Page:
Strengthening access to justice for migrant children

One of the main obstacles in access to justice for migrant children is the lack of lawyers specialized in international human rights and EU law on children’s rights and on the use of international human rights mechanisms, who can act as an effective point of entry to the justice system for migrant children.

To enhance access to justice for migrant children across the EU, the project aims to create pools of national lawyers in Bulgaria, Germany, Greece, Italy, Ireland, Malta and Spain who are able to defend migrant children’s rights effectively through the courts and to assert the right of the child to be heard and to have her or his views taken into consideration in judicial proceedings.

The project will establish a European group of lawyers with expertise in strategic litigation for migrant children’s rights, who can act as agents of change both in their own countries and at European level.

In order to support migrant children as they seek to enjoy their fundamental human rights, we’re teaming up with colleagues from International Commission of Jurists – European Institutions (Lead Partner), Greek Council for Refugees (GCR) (EL), Fundacion Raices (ES), Bundesfachverband Unbegleitete Minderjährige Flüchtlinge e.V. (B-UMF) (DE), Legal Clinic for Immigrant and Refugees (LCIR) (BG), Immigrant Council of Ireland (ICI) (IR), and Scuola Superiore Sant’Anna (SSSA).

FAIR will gives us the opportunity to focus on extremely vulnerable persons. We will be able to strengthen the structures intended to support children as they make their way through various procedures and institutions.

It’s a great opportunity to alert the legal community to childrens’ rights, as well as to work with expert colleagues and friends! (Neil Falzon, aditus foundation Director).

Fostering Access for Immigrant children’s Rights (FAIR) will be implemented from 1 March 2016 through to 1 March 2018. We’ll be organising various activities gears towards improving access to rights for migrant children.

The project is co-funded by the Rights, Equality and Citizenship Programme of the EU and the Open Society Institute Budapest Foundation, and implemented in cooperation with the AIRE Center, Child Rights Connect, and the Associazione per gli Studi Giuridici sull’Immigrazione (ASGI) (Italy).

You can see full project details here.

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Co-funded by the Rights, Equality and Citizenship (REC) Programme of the European Union.

This publication has been produced with the financial support of the Rights, Equality and Citizenship (REC) Programme of the European Union. The contents of this publication are the sole responsibility of the project partners and can in no way be taken to reflect the views of the European Commission.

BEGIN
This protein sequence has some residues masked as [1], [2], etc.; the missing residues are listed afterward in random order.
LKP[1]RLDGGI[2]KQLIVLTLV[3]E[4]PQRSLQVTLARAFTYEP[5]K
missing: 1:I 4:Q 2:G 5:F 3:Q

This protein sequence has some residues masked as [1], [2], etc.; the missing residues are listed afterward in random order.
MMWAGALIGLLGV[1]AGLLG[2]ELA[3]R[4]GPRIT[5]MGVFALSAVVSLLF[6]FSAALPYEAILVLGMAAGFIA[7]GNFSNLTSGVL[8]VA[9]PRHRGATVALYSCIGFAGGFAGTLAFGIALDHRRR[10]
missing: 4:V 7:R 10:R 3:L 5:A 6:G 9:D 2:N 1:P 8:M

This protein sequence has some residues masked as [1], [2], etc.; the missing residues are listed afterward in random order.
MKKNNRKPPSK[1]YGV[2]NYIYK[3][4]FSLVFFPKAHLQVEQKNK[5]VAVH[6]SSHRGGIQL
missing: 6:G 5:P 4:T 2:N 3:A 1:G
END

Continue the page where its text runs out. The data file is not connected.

NGO press release on the occasion of the ‪Valletta Summit‬

#HumanRightsFirst

Time to act

Now is the time to act. We, the undersigned NGOs, urge states participating in the Valletta Summit on Migration to act decisively and urgently so that people will no longer die in their desperate search for protection in Europe.

Since October 2013, at least 6,892 men, women and children have perished in the Mediterranean attempting to reach Europe.

The summit, convened by the European Council in response to the rising numbers of refugees and migrants arriving in Europe irregularly, is an opportunity to go beyond words to concrete action.

The vast majority of the migrants entering Europe through the sea routes across the Mediterranean are Syrians, Eritreans, Afghans and Somalis – people with a strong prima facie claim to protection. Others are seeking the opportunity to live with dignity, which they absolutely cannot do in their home country. All resort to travelling irregularly because it is impossible for them to gain legal admission into Europe, whether to seek protection, find employment or access education.

Faced with this unprecedented challenge, so far EU Member States’ response has been more of the same: the emphasis remains largely focused on strengthening border control, improving existing mechanisms for returning migrants who do not qualify for protection, and increasing support for countries hosting large numbers of refugees outside Europe.

So far no real steps have been taken to increase the avenues for legal migration or to create safe and legal ways for people to reach a place where they can obtain protection – so refugees are forced to entrust themselves into the hands of smugglers and risk their lives. Resettlement pledges remain, at best, a token compared to the number of refugees being hosted in countries outside the EU.

Possibly most worrying, the needs of refugees and migrants are hardly taken into account and their voices are completely unheard. Refugees are looking for protection, which is about more than mere survival – it is about the possibility to belong to a community once more and to build life anew. Unless and until we take this into account, people will effectively be denied the protection to which they are entitled and, worse, they will continue to lose their lives in their attempt to find life.

So we urge participating states to put people first and to use the Summit to put in place concrete steps to:

→     Allow asylum seekers to access protection safely and legally, through measures such as: broadening existing rules so they can be reunited with their families; granting humanitarian visas and introducing mandatory and realistic quotas of resettlement.

→     Ensure that asylum seekers are received in conditions of dignity and that refugees are able to truly enjoy their rights.

→     Guarantee that those who do not qualify for asylum are treated with respect and that any returns are carried out in full respect for the principle of non-refoulement, in conditions of safety and dignity.

Statement issued by:

aditus foundation, Foundation for Shelter and Support of Migrants, Integra Foundation, Jesuit Refugee Service (Malta), KOPIN, Malta Emigrants’ Commission, Migrant’s Network for Equality, Organisation for Friendship in Diversity, Peace Lab, People for Change Foundation, SOS Malta

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Criminalisation of undocumented migrants, and the Victims of Crime Directive – PICUM

In June Erika, our Human Rights Officer, participated in the workshop ‘Ending the criminalisation of undocumented migrants’ organised by the Platform for International Cooperation of Undocumented Migrants (PICUM), an independent human rights platform dedicated to the advancement of protection of rights of undocumented migrants worldwide.